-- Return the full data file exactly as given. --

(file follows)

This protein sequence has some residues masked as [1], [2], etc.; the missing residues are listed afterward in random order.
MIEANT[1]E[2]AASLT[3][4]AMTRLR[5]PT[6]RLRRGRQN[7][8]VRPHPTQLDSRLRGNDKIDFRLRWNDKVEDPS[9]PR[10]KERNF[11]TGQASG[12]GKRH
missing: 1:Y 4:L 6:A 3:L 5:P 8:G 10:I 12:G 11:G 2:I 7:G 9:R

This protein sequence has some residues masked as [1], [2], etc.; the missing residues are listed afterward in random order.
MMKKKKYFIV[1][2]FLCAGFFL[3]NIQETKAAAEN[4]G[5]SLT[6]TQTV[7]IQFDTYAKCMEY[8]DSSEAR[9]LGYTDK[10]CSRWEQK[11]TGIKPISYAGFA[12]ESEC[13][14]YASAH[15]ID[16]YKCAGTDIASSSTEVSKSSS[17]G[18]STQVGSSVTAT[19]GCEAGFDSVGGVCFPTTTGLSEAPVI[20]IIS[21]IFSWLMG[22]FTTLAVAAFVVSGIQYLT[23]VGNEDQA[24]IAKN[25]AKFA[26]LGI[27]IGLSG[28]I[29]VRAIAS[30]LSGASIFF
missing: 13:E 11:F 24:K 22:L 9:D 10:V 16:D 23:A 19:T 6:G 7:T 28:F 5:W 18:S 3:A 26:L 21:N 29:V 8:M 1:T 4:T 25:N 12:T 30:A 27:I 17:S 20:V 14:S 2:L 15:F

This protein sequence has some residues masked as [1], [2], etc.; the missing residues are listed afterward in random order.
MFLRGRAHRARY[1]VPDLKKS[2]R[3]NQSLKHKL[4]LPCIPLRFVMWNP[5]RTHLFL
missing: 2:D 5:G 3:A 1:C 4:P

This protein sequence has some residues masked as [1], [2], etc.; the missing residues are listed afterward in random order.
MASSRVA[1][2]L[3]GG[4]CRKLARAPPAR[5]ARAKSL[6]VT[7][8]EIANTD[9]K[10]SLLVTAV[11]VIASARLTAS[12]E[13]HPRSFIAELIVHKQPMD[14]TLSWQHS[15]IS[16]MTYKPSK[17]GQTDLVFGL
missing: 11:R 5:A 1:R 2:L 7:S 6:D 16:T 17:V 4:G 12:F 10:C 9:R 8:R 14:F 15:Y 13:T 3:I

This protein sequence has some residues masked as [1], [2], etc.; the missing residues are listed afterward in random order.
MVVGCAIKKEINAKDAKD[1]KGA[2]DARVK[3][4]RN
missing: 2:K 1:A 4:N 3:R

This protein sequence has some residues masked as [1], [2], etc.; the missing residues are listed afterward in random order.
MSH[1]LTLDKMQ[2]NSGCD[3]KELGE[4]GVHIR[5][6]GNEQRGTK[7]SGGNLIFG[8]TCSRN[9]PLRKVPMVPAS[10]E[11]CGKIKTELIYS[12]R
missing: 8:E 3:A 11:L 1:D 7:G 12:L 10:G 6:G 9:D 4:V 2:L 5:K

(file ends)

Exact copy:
This protein sequence has some residues masked as [1], [2], etc.; the missing residues are listed afterward in random order.
MIEANT[1]E[2]AASLT[3][4]AMTRLR[5]PT[6]RLRRGRQN[7][8]VRPHPTQLDSRLRGNDKIDFRLRWNDKVEDPS[9]PR[10]KERNF[11]TGQASG[12]GKRH
missing: 1:Y 4:L 6:A 3:L 5:P 8:G 10:I 12:G 11:G 2:I 7:G 9:R

This protein sequence has some residues masked as [1], [2], etc.; the missing residues are listed afterward in random order.
MMKKKKYFIV[1][2]FLCAGFFL[3]NIQETKAAAEN[4]G[5]SLT[6]TQTV[7]IQFDTYAKCMEY[8]DSSEAR[9]LGYTDK[10]CSRWEQK[11]TGIKPISYAGFA[12]ESEC[13][14]YASAH[15]ID[16]YKCAGTDIASSSTEVSKSSS[17]G[18]STQVGSSVTAT[19]GCEAGFDSVGGVCFPTTTGLSEAPVI[20]IIS[21]IFSWLMG[22]FTTLAVAAFVVSGIQYLT[23]VGNEDQA[24]IAKN[25]AKFA[26]LGI[27]IGLSG[28]I[29]VRAIAS[30]LSGASIFF
missing: 13:E 11:F 24:K 22:L 9:D 10:V 16:D 23:A 19:T 6:G 7:T 28:F 5:W 18:S 3:A 26:L 21:N 29:V 8:M 1:T 4:T 25:N 12:T 30:A 27:I 17:S 20:V 14:S 2:L 15:F

This protein sequence has some residues masked as [1], [2], etc.; the missing residues are listed afterward in random order.
MFLRGRAHRARY[1]VPDLKKS[2]R[3]NQSLKHKL[4]LPCIPLRFVMWNP[5]RTHLFL
missing: 2:D 5:G 3:A 1:C 4:P

This protein sequence has some residues masked as [1], [2], etc.; the missing residues are listed afterward in random order.
MASSRVA[1][2]L[3]GG[4]CRKLARAPPAR[5]ARAKSL[6]VT[7][8]EIANTD[9]K[10]SLLVTAV[11]VIASARLTAS[12]E[13]HPRSFIAELIVHKQPMD[14]TLSWQHS[15]IS[16]MTYKPSK[17]GQTDLVFGL
missing: 11:R 5:A 1:R 2:L 7:S 6:D 16:T 17:V 4:G 12:F 10:C 9:R 8:R 14:F 15:Y 13:T 3:I

This protein sequence has some residues masked as [1], [2], etc.; the missing residues are listed afterward in random order.
MVVGCAIKKEINAKDAKD[1]KGA[2]DARVK[3][4]RN
missing: 2:K 1:A 4:N 3:R

This protein sequence has some residues masked as [1], [2], etc.; the missing residues are listed afterward in random order.
MSH[1]LTLDKMQ[2]NSGCD[3]KELGE[4]GVHIR[5][6]GNEQRGTK[7]SGGNLIFG[8]TCSRN[9]PLRKVPMVPAS[10]E[11]CGKIKTELIYS[12]R
missing: 8:E 3:A 11:L 1:D 7:G 12:L 10:G 6:G 9:D 4:V 2:L 5:K